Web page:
|First of all, make certain that the Bean/Helper class is visible to ServletExec, either by it's location on the hard-drive or by specifying it on the Main ServletExec Classpath:
For web applications, the class could be placed in the
or in a JAR file placed at:
Or you could have the class reside in a "neutral" location (not inside a webapp) and add it to the Main SE Classpath where all webapps (and the Legacy context) can see it.
This would be the only option for JSPs running in the Legacy context (Legacy context is only possible prior to SE 5.0).
If your JSPs are running in the Legacy context, placing your helper classes in the Legacy Servlets folder won't help.
Secondly, you need to understand that a JSP is compiled into a Servlet, and with ServletExec, that servlet is declared to be part of the "pagecompile" package. So if your JSP wants to use a Bean/Helper class then you will need to add a page directive to your JSP, importing the package of the Bean/Helper class.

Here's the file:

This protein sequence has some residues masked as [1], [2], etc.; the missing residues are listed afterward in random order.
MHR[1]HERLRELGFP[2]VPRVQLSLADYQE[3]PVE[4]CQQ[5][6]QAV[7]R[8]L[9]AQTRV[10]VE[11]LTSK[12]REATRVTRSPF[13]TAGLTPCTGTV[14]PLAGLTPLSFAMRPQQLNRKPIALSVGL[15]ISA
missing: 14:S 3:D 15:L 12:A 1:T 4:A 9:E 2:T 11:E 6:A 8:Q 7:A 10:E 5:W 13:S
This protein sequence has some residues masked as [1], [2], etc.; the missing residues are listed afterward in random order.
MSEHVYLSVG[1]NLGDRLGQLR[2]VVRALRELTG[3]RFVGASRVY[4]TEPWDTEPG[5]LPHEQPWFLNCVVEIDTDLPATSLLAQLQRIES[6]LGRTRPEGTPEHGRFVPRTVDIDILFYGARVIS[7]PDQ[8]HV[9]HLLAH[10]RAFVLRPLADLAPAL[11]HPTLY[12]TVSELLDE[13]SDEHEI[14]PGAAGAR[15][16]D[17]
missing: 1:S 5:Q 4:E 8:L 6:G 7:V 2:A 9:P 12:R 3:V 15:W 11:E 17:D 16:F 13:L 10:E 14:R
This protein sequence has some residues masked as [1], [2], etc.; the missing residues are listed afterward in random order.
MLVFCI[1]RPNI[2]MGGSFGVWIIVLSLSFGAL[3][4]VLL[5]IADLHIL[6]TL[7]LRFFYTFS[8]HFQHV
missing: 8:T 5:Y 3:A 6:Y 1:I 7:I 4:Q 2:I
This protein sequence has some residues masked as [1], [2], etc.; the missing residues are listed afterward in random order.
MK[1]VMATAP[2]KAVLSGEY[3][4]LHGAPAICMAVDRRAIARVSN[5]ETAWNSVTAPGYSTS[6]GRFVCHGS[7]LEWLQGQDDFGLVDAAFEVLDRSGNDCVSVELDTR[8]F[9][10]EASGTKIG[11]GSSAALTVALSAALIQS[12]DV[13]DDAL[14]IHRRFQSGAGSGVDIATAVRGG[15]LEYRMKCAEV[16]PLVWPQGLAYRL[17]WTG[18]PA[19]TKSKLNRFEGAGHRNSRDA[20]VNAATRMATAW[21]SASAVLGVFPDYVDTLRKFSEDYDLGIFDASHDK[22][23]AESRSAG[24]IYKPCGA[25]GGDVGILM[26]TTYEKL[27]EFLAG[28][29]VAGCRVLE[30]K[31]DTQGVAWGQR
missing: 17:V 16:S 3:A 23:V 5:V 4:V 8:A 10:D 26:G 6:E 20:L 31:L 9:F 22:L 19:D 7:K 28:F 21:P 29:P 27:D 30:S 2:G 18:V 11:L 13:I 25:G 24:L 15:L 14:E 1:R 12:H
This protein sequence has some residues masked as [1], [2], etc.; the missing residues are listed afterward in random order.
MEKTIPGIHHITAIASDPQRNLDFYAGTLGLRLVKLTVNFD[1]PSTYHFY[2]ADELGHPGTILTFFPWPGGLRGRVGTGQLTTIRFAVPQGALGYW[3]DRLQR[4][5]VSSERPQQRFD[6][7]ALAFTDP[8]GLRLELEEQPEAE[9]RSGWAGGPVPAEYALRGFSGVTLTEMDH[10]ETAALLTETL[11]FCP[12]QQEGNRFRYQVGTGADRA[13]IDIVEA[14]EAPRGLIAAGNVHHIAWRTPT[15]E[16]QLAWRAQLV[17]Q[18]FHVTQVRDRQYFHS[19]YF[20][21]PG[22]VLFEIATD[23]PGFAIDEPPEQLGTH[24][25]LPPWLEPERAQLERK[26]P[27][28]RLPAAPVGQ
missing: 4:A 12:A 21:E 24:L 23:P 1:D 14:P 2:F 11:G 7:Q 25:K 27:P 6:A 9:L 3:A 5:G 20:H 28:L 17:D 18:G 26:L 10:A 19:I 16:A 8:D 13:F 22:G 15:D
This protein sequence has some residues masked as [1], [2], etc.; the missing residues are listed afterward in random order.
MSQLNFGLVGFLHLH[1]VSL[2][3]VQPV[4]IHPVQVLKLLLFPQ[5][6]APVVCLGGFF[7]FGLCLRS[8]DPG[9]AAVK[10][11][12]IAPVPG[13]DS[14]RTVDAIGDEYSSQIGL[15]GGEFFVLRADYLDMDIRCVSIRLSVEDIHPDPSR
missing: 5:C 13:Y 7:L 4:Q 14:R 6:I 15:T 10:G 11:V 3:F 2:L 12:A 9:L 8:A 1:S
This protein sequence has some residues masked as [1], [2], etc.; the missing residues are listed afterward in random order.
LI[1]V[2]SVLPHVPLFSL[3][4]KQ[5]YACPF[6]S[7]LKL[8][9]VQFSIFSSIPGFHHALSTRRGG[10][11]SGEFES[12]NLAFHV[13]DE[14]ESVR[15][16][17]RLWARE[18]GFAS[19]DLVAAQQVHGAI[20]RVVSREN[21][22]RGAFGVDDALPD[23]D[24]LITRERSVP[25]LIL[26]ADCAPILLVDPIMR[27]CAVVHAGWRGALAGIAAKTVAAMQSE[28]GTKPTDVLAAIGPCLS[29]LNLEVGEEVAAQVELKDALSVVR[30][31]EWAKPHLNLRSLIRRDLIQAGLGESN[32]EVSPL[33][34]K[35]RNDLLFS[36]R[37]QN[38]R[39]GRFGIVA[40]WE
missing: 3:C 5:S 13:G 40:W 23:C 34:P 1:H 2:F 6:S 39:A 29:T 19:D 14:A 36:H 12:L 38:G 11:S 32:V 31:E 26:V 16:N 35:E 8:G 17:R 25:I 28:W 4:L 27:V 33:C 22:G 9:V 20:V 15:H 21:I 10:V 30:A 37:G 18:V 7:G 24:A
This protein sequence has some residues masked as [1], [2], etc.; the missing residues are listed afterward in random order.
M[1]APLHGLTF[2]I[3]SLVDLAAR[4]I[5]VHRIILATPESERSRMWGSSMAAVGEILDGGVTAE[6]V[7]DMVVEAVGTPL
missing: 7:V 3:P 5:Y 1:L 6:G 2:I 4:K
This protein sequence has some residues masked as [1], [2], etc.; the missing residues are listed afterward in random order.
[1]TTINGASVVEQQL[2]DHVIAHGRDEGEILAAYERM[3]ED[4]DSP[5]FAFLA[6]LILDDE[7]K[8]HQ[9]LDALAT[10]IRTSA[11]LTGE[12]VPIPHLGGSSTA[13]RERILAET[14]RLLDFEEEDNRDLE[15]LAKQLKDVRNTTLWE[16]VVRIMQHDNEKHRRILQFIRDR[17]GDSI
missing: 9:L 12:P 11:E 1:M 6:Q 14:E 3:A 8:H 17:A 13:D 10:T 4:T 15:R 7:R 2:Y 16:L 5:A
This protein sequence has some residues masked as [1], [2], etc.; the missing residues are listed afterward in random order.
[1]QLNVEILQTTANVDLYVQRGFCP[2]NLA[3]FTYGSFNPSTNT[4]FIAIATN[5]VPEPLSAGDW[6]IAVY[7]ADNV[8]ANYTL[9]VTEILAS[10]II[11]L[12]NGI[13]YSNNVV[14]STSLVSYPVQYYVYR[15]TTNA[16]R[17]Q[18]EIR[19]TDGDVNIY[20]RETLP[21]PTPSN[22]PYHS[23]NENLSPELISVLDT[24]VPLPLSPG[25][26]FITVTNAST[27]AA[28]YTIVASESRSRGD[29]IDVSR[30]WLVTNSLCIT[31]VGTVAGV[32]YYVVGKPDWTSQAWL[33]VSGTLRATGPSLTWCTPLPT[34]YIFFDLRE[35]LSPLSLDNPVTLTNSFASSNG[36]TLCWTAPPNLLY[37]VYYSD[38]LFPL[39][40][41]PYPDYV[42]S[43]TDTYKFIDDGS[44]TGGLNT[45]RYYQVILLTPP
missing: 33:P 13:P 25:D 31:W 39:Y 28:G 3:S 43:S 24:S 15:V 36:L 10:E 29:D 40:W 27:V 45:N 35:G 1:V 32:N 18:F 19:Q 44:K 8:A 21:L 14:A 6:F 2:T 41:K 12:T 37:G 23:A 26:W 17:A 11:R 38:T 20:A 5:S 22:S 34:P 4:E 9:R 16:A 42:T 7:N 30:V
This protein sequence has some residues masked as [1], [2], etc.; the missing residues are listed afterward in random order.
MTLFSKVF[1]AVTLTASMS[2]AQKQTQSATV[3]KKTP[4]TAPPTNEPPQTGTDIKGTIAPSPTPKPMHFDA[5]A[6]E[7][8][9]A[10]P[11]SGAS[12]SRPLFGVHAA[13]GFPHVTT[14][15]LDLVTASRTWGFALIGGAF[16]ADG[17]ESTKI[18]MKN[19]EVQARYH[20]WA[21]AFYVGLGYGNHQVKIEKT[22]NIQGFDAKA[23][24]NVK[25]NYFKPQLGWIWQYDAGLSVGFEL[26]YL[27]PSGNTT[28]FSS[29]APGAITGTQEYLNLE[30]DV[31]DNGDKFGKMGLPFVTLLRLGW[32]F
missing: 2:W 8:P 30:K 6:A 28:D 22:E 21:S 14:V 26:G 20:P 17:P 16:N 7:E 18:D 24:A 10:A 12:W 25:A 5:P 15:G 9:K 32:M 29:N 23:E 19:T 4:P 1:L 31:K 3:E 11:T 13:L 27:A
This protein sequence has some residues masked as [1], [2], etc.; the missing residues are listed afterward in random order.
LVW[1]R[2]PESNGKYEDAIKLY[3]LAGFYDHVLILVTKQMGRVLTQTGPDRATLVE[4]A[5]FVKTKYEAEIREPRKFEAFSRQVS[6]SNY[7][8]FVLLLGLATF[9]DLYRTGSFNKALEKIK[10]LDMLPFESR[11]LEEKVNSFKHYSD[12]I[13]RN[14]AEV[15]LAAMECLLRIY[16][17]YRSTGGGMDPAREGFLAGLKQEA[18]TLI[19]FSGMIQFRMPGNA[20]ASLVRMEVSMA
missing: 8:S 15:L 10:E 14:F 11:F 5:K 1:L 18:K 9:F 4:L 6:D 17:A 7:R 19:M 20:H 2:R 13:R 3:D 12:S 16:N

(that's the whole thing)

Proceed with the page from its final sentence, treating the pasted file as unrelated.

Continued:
- With JDKs prior to JDK 1.4:
If the bean/helper class is not in a package then you will need to add the following import statement to your JSP:
<%@ page import="<bean class name>" %>
- With JDK 1.4 or newer:
Your bean/helper class MUST be part of a package. Otherwise, the java compiler will not compile the generated servlet, and will complain about expecting a
'.' character in the name of the imported class.
With JDK 1.4 and newer, the Java compiler is more restrictive in this case.